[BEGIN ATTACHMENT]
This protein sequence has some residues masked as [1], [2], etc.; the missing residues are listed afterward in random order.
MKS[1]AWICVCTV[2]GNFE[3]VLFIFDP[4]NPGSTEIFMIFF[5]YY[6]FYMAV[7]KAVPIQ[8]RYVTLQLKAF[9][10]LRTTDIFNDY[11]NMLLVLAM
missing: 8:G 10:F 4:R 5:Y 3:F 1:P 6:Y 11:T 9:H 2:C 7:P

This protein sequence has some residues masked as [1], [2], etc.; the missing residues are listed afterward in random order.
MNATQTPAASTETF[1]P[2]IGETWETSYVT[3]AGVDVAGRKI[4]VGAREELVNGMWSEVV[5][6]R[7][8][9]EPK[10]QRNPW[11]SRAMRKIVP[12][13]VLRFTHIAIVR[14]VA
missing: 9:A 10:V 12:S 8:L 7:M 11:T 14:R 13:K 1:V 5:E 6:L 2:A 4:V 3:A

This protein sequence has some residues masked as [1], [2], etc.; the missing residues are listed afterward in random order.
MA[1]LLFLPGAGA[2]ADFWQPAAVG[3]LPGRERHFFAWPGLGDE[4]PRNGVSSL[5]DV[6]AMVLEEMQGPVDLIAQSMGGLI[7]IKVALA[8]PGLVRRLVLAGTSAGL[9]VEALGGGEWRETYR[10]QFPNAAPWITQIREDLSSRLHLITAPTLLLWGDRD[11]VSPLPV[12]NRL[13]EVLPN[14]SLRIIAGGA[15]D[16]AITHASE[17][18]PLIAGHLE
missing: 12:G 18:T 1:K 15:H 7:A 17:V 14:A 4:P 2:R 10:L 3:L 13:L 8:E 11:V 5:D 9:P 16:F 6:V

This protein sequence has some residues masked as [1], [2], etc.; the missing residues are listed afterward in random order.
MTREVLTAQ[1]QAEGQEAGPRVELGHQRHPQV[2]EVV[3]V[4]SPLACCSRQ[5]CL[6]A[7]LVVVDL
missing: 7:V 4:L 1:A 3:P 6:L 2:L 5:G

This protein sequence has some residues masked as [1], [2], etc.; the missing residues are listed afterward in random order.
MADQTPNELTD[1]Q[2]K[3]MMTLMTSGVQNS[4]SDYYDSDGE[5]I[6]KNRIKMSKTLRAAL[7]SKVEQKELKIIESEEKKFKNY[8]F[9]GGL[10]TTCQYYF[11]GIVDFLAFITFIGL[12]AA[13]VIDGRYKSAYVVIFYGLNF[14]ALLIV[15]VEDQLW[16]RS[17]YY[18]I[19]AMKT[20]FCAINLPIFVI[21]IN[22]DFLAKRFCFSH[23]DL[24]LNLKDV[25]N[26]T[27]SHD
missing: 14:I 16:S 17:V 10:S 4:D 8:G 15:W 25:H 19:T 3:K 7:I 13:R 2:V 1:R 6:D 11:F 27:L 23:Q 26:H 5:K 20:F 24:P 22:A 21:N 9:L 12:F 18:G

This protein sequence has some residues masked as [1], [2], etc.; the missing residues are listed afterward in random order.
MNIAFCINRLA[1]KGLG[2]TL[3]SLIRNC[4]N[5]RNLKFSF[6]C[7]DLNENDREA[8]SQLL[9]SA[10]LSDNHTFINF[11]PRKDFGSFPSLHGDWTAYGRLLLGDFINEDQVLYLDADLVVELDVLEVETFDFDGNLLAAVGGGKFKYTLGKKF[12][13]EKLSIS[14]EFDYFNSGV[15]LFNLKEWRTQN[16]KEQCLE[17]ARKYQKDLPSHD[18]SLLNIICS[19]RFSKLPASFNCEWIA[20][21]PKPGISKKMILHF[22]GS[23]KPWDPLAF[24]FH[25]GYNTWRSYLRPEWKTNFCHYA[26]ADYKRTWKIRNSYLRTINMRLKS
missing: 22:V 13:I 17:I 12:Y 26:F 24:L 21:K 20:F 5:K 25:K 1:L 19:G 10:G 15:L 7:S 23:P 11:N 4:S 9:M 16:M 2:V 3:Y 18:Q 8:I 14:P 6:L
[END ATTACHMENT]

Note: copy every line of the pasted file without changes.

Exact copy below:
This protein sequence has some residues masked as [1], [2], etc.; the missing residues are listed afterward in random order.
MKS[1]AWICVCTV[2]GNFE[3]VLFIFDP[4]NPGSTEIFMIFF[5]YY[6]FYMAV[7]KAVPIQ[8]RYVTLQLKAF[9][10]LRTTDIFNDY[11]NMLLVLAM
missing: 8:G 10:F 4:R 5:Y 3:F 1:P 6:Y 11:T 9:H 2:C 7:P

This protein sequence has some residues masked as [1], [2], etc.; the missing residues are listed afterward in random order.
MNATQTPAASTETF[1]P[2]IGETWETSYVT[3]AGVDVAGRKI[4]VGAREELVNGMWSEVV[5][6]R[7][8][9]EPK[10]QRNPW[11]SRAMRKIVP[12][13]VLRFTHIAIVR[14]VA
missing: 9:A 10:V 12:S 8:L 7:M 11:T 14:R 13:K 1:V 5:E 6:L 2:A 4:V 3:A

This protein sequence has some residues masked as [1], [2], etc.; the missing residues are listed afterward in random order.
MA[1]LLFLPGAGA[2]ADFWQPAAVG[3]LPGRERHFFAWPGLGDE[4]PRNGVSSL[5]DV[6]AMVLEEMQGPVDLIAQSMGGLI[7]IKVALA[8]PGLVRRLVLAGTSAGL[9]VEALGGGEWRETYR[10]QFPNAAPWITQIREDLSSRLHLITAPTLLLWGDRD[11]VSPLPV[12]NRL[13]EVLPN[14]SLRIIAGGA[15]D[16]AITHASE[17][18]PLIAGHLE
missing: 12:G 18:T 1:K 15:H 7:A 17:V 14:A 4:P 2:R 10:L 3:L 13:L 8:E 11:V 5:D 9:P 16:F 6:V

This protein sequence has some residues masked as [1], [2], etc.; the missing residues are listed afterward in random order.
MTREVLTAQ[1]QAEGQEAGPRVELGHQRHPQV[2]EVV[3]V[4]SPLACCSRQ[5]CL[6]A[7]LVVVDL
missing: 7:V 4:L 1:A 3:P 6:L 2:L 5:G

This protein sequence has some residues masked as [1], [2], etc.; the missing residues are listed afterward in random order.
MADQTPNELTD[1]Q[2]K[3]MMTLMTSGVQNS[4]SDYYDSDGE[5]I[6]KNRIKMSKTLRAAL[7]SKVEQKELKIIESEEKKFKNY[8]F[9]GGL[10]TTCQYYF[11]GIVDFLAFITFIGL[12]AA[13]VIDGRYKSAYVVIFYGLNF[14]ALLIV[15]VEDQLW[16]RS[17]YY[18]I[19]AMKT[20]FCAINLPIFVI[21]IN[22]DFLAKRFCFSH[23]DL[24]LNLKDV[25]N[26]T[27]SHD
missing: 14:I 16:S 17:V 10:S 4:D 8:G 15:W 25:H 19:T 3:K 7:I 13:R 2:V 1:R 6:D 11:F 27:L 23:Q 26:H 5:K 20:F 24:P 22:A 21:N 9:L 12:F 18:G

This protein sequence has some residues masked as [1], [2], etc.; the missing residues are listed afterward in random order.
MNIAFCINRLA[1]KGLG[2]TL[3]SLIRNC[4]N[5]RNLKFSF[6]C[7]DLNENDREA[8]SQLL[9]SA[10]LSDNHTFINF[11]PRKDFGSFPSLHGDWTAYGRLLLGDFINEDQVLYLDADLVVELDVLEVETFDFDGNLLAAVGGGKFKYTLGKKF[12][13]EKLSIS[14]EFDYFNSGV[15]LFNLKEWRTQN[16]KEQCLE[17]ARKYQKDLPSHD[18]SLLNIICS[19]RFSKLPASFNCEWIA[20][21]PKPGISKKMILHF[22]GS[23]KPWDPLAF[24]FH[25]GYNTWRSYLRPEWKTNFCHYA[26]ADYKRTWKIRNSYLRTINMRLKS
missing: 22:V 13:I 17:I 12:Y 26:F 24:L 21:K 20:F 5:K 25:K 1:L 19:G 10:G 15:L 7:S 23:P 11:N 4:S 9:M 16:M 2:V 3:Y 18:Q 8:I 14:P 6:L